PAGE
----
Every avalanche begins with a single rock.
For the Falcons, running back Devonta Freeman might as well been the boulder from “Raiders of the Lost Ark.”
The Falcons swamped the Patriots in the first half, scoring the game’s first 21 points. And Freeman, the running back from Miami Central and Florida State, was the catalyst.
He went around the left end to score a 5-yard touchdown pass early in the second quarter. Freeman rushed for 71 yards on six carries through the first two quarters and was a major reason why the Falcons averaged 9.9 yards per play before intermission.
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Freeman, who won a state title with the Rockets in 2010 and national championship with the Seminoles three years later, is a two-time Pro Bowler who rushed for a career-high 1,079 yards in 2016.
NFL honors Pope
Edwin Pope might be gone, but he’s surely not forgotten by the NFL.
The iconic Miami Herald columnist and sports editor passed away last month at the age of 88.
The league honored Pope’s impactful life Sunday by reserving a press box seat at Super Bowl 51.
A memorial service is planned for Feb. 18 in Okeechobee.
Pope didn’t just cover the NFL. He was a part of its DNA.
He was inducted into the writer’s wing of the Pro Football Hall of Fame in 2002 and was one of only four writers to cover the first 47 Super Bowls before health issues prevented him from attending the 2014 game or any subsequent Super Bowls.
Pope’s impact and legacy extended beyond his columns. When Dolphins owner Joe Robbie asked Pope who should be hired to replace George Wilson as Dolphins coach in 1970, Pope suggested Don Shula, who was coaching the Baltimore Colts.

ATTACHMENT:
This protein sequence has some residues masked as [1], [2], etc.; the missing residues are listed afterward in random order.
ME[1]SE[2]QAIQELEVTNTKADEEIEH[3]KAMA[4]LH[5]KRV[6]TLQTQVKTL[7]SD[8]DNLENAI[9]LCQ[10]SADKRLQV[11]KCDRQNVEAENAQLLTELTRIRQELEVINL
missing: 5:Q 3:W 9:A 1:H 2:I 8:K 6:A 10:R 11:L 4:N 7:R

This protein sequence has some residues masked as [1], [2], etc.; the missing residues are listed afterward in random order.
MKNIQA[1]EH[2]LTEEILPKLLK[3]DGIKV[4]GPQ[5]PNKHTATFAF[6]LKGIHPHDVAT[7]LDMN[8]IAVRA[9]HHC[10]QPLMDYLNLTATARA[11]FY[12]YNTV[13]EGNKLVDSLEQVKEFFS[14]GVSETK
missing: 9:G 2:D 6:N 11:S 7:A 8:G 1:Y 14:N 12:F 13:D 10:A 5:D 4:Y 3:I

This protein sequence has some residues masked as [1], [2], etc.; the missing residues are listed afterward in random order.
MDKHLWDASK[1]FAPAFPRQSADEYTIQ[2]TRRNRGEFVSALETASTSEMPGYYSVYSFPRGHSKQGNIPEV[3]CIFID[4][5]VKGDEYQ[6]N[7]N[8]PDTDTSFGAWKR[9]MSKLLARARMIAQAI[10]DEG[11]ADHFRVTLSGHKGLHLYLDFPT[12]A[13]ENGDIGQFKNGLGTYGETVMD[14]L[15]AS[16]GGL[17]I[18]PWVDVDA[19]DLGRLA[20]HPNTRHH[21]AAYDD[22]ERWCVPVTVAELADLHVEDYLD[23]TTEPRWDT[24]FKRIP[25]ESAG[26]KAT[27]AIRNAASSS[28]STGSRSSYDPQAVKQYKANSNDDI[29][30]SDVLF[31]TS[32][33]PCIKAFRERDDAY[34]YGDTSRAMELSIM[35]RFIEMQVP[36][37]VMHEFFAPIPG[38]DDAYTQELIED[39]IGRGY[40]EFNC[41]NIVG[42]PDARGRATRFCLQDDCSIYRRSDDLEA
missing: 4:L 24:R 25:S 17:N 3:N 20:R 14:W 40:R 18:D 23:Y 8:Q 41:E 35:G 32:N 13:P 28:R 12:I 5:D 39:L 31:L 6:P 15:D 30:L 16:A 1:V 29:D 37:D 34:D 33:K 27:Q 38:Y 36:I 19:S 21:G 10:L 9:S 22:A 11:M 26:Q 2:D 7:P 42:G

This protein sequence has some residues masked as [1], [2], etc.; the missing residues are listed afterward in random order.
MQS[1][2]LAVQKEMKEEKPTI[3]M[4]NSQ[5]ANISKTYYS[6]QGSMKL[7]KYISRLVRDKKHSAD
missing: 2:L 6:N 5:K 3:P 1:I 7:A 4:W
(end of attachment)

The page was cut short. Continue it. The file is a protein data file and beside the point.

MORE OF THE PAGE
The rest is South Florida history.
THIS AND THAT
▪ In quarterback Tom Brady and coach Bill Belichick’s first six Super Bowls, the Patriots scored 20, 32, 24, 14, 17 and 28 points.
But they didn’t crack the scoreboard in the first quarter in any of them.
That remarkable streak extended to seven Sunday, as the Patriots and Falcons ended the first quarter scoreless.
▪ The most emotional moment of a pregame program chock full of them was when President George H.W. Bush and his wife, Barbara, took the field for the coin toss.
Both have been battling illness, and the president needed the assistance of a motorized wheelchair to get to midfield.
It was tails, the Falcons won the toss and deferred.
▪ A taped message from Pope Francis aired on the NRG Stadium big screens prior to kickoff.
The Pope said that “great sporting events like today’s Super Bowl are highly symbolic, showing that it is possible to build a culture of encounter and a world of peace.
“By participating in sport, we are able to go beyond our own self interest — and in a healthy way — we learn to sacrifice, to grow in fidelity and respect the rules,” he continued. “May this year’s Super Bowl be a sign of peace, friendship and solidarity to the world.”
▪ If you had Luke Bryan and the over, you lost. Bryan, the country music star, sang the national anthem unofficially in 2 minutes 5 seconds — nearly three ticks shy of the over/under.
▪ Dolphins great Larry Little was among the Hall of Famers from historically black colleges and universities honored on the field before the game.
▪ Shula, who recently turned 87, attended the game Sunday and was on the sidelines before kickoff.
▪ Patriots inactives: quarterback Jacoby Brissett; wide receiver Michael Floyd; cornerback Justin Coleman; cornerback Cyrus Jones; running back D.J. Foster; safety Jordan Richards; and tackle LaAdrian Waddle.
▪ Falcons inactives: receiver Nick Williams; running back Terron Ward; cornerback Blidi Wreh-Wilson; safety Dashon Goldson; linebacker Josh Keyes; lineman Wes Schweitzer; and tight end D.J. Tialavea.